Bootstrapping a Spring Boot Web Application

Learn to create a Spring boot web application using Spring Intializr interface and with Maven or Gradle.

1. Pre-requisites

We can create the web application using Spring Initializr, download and import it into an IDE such as Eclipse. We will need the following to get started:

Alternatively, we can directly create the web application in the following IDEs using the Maven quickstart archetype.

2. Generated Artifacts

Let us assume we are creating the project using Spring Initializr using Maven to import dependencies and build the project.

Selected Configuration Options

2.1. Dependencies

The generated project’s parent is spring-boot-starter-parent.

<parent>
	<groupId>org.springframework.boot</groupId>
	<artifactId>spring-boot-starter-parent</artifactId>
	<version>${spring-boot-version}</version>
	<relativePath/> <!-- lookup parent from repository -->
</parent>

The pom.xml also contains the modules we imported. Each project has spring-boot-starter-test imported automatically.

<dependency>
	<groupId>org.springframework.boot</groupId>
	<artifactId>spring-boot-starter-data-jpa</artifactId>
</dependency>
<dependency>
	<groupId>org.springframework.boot</groupId>
	<artifactId>spring-boot-starter-web</artifactId>
</dependency>
<dependency>
	<groupId>com.h2database</groupId>
	<artifactId>h2</artifactId>
	<scope>runtime</scope>
</dependency>
<dependency>
	<groupId>org.springframework.boot</groupId>
	<artifactId>spring-boot-starter-test</artifactId>
	<scope>test</scope>
</dependency>

2.2. Application Bootstrap Class and Test Class

The generated project source code also contains two Java files.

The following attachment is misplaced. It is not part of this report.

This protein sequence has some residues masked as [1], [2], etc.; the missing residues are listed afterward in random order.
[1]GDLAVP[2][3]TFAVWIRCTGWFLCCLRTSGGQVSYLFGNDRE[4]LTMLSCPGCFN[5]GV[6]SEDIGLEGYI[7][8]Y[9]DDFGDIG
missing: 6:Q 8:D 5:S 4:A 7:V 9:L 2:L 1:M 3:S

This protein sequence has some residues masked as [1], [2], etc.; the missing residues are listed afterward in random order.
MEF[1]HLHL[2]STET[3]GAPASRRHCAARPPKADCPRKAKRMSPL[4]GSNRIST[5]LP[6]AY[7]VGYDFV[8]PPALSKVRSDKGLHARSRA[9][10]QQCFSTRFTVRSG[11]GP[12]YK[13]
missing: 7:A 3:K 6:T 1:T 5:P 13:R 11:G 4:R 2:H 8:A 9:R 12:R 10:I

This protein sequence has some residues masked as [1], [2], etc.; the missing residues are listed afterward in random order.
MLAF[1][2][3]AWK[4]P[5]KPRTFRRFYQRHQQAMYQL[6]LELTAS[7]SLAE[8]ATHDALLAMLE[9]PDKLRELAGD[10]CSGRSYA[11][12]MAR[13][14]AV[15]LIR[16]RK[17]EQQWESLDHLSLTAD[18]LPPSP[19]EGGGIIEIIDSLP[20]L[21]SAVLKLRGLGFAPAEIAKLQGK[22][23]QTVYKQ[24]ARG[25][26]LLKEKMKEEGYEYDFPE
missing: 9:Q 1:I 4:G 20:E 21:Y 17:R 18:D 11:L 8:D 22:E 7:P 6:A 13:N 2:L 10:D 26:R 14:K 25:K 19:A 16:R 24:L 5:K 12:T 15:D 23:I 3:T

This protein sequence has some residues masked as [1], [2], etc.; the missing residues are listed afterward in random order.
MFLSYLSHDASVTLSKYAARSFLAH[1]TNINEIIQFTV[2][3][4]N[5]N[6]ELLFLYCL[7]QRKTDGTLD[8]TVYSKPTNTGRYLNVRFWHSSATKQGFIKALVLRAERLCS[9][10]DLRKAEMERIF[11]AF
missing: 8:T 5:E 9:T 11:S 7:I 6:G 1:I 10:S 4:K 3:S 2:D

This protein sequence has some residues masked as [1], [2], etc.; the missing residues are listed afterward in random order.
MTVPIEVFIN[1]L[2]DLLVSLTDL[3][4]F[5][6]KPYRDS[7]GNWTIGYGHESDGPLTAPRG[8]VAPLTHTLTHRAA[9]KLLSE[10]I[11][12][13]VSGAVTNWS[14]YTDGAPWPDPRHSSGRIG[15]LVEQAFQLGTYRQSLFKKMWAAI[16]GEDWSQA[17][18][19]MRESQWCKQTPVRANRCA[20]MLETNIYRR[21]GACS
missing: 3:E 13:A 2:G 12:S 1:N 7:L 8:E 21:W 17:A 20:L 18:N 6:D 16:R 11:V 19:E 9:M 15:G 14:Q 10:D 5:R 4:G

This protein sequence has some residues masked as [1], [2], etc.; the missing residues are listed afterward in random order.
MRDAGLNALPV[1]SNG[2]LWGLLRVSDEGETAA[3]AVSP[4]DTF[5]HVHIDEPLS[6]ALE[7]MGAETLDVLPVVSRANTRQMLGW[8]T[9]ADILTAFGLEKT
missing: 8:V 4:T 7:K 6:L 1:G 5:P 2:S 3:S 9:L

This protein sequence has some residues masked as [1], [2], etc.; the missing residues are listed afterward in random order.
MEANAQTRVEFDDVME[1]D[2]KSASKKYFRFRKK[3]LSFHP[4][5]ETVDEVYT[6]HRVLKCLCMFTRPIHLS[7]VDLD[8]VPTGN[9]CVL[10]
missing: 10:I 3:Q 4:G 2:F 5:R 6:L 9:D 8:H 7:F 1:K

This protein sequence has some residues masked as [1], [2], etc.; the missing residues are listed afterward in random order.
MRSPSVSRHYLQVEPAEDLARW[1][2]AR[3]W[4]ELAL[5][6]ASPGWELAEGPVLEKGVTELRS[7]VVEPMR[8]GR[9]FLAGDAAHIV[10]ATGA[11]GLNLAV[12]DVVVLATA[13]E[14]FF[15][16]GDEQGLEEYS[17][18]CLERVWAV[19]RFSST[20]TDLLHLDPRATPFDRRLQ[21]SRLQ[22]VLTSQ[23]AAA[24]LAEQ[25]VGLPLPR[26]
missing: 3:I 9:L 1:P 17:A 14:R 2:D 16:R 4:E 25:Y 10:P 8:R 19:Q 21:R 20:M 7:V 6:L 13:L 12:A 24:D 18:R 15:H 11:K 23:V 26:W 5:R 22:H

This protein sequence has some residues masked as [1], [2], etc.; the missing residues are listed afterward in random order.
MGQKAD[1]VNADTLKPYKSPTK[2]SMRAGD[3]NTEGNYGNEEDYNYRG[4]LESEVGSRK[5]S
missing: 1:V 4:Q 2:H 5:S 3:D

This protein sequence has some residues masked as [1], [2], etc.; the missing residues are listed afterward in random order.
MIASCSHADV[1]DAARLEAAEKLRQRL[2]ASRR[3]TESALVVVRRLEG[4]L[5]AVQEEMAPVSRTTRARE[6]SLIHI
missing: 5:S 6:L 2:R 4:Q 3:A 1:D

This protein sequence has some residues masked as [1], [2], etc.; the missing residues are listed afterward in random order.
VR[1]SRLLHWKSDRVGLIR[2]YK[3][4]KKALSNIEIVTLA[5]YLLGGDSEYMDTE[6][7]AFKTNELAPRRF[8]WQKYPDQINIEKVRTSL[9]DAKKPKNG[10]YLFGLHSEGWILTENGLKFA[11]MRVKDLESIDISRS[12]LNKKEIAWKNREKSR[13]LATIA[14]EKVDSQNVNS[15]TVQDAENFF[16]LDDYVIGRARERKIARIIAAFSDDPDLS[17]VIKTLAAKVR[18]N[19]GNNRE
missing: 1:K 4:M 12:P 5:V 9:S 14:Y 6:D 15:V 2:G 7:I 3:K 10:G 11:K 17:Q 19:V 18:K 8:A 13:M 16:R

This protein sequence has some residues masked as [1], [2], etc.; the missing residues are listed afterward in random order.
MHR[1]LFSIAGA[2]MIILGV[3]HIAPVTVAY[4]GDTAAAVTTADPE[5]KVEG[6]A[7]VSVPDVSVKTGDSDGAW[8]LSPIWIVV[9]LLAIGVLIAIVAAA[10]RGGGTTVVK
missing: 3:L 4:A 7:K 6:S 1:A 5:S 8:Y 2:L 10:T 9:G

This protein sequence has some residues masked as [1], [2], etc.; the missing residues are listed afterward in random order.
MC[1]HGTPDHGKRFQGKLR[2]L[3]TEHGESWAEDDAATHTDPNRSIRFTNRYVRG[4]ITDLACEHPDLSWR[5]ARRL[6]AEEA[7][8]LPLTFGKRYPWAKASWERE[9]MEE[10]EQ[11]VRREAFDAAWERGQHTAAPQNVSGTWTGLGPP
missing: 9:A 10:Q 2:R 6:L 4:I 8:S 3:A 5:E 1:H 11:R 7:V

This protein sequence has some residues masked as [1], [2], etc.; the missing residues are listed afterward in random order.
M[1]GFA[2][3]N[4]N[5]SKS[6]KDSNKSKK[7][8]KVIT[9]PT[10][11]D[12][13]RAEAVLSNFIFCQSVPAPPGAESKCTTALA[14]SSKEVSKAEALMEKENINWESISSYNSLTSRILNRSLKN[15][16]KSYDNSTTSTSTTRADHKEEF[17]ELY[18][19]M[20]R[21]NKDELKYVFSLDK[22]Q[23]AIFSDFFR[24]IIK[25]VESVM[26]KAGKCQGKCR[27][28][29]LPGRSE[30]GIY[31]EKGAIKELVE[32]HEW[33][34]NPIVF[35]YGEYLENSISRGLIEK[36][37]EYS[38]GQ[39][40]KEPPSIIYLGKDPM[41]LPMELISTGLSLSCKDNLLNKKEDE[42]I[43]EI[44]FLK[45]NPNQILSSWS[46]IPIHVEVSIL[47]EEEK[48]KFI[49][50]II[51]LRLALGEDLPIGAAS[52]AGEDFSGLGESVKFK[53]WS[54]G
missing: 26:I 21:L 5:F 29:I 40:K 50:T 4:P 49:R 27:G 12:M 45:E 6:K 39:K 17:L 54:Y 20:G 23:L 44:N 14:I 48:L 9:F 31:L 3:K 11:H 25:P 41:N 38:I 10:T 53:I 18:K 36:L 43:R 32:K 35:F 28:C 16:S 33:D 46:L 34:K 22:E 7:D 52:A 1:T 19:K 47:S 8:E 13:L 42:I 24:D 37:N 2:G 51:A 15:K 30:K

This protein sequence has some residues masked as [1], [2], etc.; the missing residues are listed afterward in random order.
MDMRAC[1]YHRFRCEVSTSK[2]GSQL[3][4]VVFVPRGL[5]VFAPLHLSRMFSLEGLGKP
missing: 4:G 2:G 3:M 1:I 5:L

The first file is used to run the application with an embedded Tomcat server. This contains one of the essential annotations i.e., @SpringBootApplication. This annotation is a combination of three annotations:

  • @Configuration
  • @EnableAutoConfiguration
  • @ComponentScan
@SpringBootApplication
public class SpringBootStarterApplication {

    public static void main(String[] args) {
        SpringApplication.run(SpringBootStarterApplication.class, args);
    }

}

The second file is for writing the JUnit tests.

import org.junit.jupiter.api.Test;
import org.springframework.boot.test.context.SpringBootTest;

@SpringBootTest
class SpringBootStarterApplicationTests {

    @Test
    void contextLoads() {
    }

}

3. Hello World Mapping

The default-created application does not have any URL handler, so all the URLs will return 404 status. We need to create a URL mapping and its handler to test the application.

Create a class HelloWorldController and provide a method to handle root URL.

import org.springframework.web.bind.annotation.GetMapping;
import org.springframework.web.bind.annotation.RestController;

@RestController
public class HelloWorldController {
    
    @GetMapping("/")
    public String hello() {
        return "Hello World !!";
    }
}

4. Running the Application

To run the application, run the main() method in the class SpringBootStarterApplication. This will start the embedded tomcat server and deploy the application into it.

By default, the application starts at port 8080 and the default context path is ‘/‘.

The Response in Browser

5. Customize the Defaults

There are some sensible defaults we can change to start customizing this application. Each configuration item can be changed using a property in application.properties file.

There is a long list of spring boot properties, we can customize.

server.port=8081   #Server port number

server.servlet.context-path=myapp   #Context path of the application

6. Conclusion

In this tutorial, we learned to create a spring boot application from scratch. Though we can create the application in the IDEs too, using the Spring Intializr interface is very mu